I'd suspect that it's not being used for anything other than "ground clutter" is because you can't design your game around PhysX - not everyone has an NVIDIA card. So, PhysX has to be optional and can't change gameplay - which pretty much relegates it to ground clutter.

  • by KillShill (877105) on Monday March 08, 2010 @03:32PM (#31404032)

    Nvidia is very anti-competitive and has been for a very long time.

    The recent "making physx stop working when AMD gfx card is present" is just one of the more public outings of their unethical behavior.

    I wish someone would expose all of their shenanigans and anti-competitive practices so people can realize how badly these things affect the industry and consumers (ugh, hate that word).

    The most recent thing I read about their practices is from the upcoming PC game, Just Cause 2. There's a trailer showing off Nvidia-only effects ...(something which is dead standard DirectX code) and artificially blocking out AMD/others from getting the benefits. The Batman Arkham Asylam scandal was one more people may recall. They claim (and their users/shills) that TWIMTBP is just "marketing"... more like bribery and blocking out the competition. They've been caught on many occasions but the public rarely sees anything negative about them.

    Nvidia is the Intel/Microsoft of the video card industry but unlike them, isn't quite as dominant (thankfully for us) but they still do a hell of a lot of damage. (The Jupiter of the computer industry... too small to become a sun but still an 800 quadrillion ton gorilla).

    I've stopped buying Nvidia cards since the Geforce 2. At that time for performance reasons but since then I vote with my wallet and let others know to support fair and legal competition.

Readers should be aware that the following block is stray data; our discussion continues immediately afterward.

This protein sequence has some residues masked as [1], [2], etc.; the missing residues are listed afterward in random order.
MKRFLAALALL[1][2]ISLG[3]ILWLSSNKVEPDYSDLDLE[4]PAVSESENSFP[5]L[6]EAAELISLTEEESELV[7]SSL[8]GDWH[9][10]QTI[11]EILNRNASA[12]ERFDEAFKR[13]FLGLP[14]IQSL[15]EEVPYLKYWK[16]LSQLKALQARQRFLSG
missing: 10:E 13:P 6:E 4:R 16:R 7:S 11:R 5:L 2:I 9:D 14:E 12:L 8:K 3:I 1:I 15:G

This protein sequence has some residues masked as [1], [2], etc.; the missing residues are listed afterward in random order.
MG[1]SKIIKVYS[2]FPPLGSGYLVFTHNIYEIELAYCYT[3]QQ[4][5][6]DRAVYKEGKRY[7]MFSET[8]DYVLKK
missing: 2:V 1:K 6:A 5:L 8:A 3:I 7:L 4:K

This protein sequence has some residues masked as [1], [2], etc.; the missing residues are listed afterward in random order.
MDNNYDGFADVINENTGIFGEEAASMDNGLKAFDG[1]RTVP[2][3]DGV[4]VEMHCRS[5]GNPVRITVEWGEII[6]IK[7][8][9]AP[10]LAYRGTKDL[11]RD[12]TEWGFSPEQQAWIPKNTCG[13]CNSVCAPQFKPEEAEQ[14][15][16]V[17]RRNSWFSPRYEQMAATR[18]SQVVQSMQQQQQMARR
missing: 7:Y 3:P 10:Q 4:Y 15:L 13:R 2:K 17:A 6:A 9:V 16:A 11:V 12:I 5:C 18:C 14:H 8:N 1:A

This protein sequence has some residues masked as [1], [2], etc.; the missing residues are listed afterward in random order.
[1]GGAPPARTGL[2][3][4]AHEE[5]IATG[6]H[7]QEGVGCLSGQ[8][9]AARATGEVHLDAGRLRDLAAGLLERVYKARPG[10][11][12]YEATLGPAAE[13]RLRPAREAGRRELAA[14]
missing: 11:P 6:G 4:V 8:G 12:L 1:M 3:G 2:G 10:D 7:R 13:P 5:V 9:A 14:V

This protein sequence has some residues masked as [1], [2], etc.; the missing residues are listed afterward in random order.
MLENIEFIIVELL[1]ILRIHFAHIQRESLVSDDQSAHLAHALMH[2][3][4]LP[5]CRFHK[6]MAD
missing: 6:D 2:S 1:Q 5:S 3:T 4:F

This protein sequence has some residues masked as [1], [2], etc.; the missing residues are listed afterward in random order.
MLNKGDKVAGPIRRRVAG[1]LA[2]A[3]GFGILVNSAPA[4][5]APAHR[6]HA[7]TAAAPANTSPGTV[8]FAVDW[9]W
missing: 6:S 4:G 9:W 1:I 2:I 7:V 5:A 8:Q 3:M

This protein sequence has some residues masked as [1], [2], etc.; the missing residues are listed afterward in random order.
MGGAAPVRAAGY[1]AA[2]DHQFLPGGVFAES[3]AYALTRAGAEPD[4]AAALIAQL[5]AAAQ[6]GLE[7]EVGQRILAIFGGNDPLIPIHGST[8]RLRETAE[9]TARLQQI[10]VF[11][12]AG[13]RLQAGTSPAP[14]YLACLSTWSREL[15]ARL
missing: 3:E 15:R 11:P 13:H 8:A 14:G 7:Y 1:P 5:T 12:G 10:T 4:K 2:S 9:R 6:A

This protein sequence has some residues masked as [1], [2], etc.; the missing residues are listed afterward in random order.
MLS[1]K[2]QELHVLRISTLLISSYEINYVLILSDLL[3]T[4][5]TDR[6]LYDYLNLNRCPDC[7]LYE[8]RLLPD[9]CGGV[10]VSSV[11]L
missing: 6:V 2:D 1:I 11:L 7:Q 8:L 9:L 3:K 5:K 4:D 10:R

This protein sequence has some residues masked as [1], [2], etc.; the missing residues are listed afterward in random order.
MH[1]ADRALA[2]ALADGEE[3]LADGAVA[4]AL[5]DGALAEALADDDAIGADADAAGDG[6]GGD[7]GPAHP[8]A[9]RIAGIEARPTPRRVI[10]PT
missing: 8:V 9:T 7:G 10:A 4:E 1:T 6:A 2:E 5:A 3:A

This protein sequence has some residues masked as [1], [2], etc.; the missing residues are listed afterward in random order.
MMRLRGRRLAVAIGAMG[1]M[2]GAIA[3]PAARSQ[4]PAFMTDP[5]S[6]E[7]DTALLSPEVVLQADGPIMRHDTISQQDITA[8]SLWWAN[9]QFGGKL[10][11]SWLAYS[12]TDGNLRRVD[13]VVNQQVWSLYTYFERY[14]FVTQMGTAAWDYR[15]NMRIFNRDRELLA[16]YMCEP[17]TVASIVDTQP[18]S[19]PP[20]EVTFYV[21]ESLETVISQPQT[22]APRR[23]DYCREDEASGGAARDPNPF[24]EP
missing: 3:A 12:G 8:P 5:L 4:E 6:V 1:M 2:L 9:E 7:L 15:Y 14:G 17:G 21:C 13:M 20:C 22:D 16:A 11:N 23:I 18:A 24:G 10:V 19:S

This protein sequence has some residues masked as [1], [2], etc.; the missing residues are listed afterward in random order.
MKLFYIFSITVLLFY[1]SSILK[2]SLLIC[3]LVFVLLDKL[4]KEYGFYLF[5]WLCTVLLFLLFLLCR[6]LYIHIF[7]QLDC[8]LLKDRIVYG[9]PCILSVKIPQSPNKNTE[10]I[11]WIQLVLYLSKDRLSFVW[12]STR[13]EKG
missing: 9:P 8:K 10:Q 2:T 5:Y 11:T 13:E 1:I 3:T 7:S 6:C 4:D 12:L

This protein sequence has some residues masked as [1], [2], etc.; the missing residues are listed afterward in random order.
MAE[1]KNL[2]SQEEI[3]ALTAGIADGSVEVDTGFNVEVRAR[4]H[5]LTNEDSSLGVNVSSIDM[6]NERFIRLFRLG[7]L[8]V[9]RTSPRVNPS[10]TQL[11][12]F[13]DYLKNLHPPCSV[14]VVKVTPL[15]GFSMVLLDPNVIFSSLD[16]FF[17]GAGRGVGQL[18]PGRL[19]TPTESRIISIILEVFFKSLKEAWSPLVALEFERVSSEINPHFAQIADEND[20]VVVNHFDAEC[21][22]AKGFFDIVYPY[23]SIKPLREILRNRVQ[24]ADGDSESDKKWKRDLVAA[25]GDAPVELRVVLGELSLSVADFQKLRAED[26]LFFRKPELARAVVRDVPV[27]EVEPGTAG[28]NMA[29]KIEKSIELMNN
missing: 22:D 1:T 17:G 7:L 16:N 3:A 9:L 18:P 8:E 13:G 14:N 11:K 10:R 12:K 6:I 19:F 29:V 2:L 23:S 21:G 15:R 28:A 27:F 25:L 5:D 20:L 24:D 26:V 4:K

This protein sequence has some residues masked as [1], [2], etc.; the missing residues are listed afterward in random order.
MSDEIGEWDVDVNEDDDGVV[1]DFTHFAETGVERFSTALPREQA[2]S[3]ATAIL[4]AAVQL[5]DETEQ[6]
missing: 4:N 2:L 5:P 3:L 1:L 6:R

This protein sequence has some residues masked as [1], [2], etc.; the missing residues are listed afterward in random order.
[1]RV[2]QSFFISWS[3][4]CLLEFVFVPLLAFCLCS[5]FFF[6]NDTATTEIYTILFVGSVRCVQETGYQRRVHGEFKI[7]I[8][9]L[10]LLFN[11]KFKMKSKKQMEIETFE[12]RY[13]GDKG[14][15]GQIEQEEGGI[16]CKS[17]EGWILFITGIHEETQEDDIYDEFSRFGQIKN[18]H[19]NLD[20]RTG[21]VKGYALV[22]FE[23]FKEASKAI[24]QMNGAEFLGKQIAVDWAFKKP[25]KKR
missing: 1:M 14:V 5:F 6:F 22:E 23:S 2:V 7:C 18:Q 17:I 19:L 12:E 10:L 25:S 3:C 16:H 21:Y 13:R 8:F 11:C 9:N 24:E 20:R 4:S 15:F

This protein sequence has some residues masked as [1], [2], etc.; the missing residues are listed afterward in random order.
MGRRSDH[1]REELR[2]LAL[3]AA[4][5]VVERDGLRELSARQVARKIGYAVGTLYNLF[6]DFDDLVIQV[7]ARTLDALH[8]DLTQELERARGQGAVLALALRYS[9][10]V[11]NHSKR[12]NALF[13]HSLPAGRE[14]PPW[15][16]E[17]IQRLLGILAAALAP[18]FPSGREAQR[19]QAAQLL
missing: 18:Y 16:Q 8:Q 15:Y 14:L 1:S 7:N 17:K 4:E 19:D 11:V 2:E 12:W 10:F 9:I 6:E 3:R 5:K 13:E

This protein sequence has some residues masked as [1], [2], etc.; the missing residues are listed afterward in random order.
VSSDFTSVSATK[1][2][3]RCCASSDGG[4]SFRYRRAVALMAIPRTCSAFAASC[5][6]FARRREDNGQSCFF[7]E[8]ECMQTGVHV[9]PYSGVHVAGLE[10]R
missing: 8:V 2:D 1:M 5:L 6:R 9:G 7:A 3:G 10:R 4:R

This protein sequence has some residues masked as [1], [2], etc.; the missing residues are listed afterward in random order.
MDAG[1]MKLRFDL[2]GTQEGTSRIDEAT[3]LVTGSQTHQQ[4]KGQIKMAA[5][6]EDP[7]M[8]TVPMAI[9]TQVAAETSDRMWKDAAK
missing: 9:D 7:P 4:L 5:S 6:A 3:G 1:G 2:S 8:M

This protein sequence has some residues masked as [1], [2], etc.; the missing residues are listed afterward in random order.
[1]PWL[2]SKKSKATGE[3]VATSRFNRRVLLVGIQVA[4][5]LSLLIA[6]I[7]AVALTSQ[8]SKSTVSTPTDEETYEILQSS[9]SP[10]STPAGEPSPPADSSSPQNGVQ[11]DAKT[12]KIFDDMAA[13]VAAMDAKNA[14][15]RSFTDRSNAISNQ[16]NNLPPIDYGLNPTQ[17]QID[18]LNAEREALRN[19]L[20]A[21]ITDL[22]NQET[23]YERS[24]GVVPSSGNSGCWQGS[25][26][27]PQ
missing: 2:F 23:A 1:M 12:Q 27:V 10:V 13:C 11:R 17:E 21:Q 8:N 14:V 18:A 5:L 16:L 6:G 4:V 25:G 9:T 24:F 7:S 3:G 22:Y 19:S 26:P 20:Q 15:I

• by SharpFang (651121) on Monday March 08, 2010 @03:33PM (#31404038) Homepage Journal

    A friend told me about his experience with Utopia. It implemented GPU-accelerated physics in one of recent patches. But try hard as you wish, he failed to notice any difference for weeks of gameplay. Until he entered the central city. With flags by the entrance fluttering smoothly in the wind, instead of the old static animation.

    Yep, that's it. Many megabytes of a patch, a game of hundreds of miles of terrain, hundreds of locations, battles, vehicles, all that stuff... and physics acceleration is used to flutter flags by the entrance.

  • by obarthelemy (160321) on Monday March 08, 2010 @03:39PM (#31404110)

    There are about 25 million PCs sold per month. I guess ATI is happy to have sold 8% of that monthly amount over the several months their 5xxx have been available, that's 3-4% of PC sales. Congrats to them, but still, fairly marginal.

    Discrete cards have always been better than IGPs. I don't really get your point. Only recently (definitely way after the pentium 1) have IGPs become good enough to display all video files, or handle Aero.

    PhysX is about making physics computations, not directly putting pixels on screen, so it's a kind of specialized GPGPU.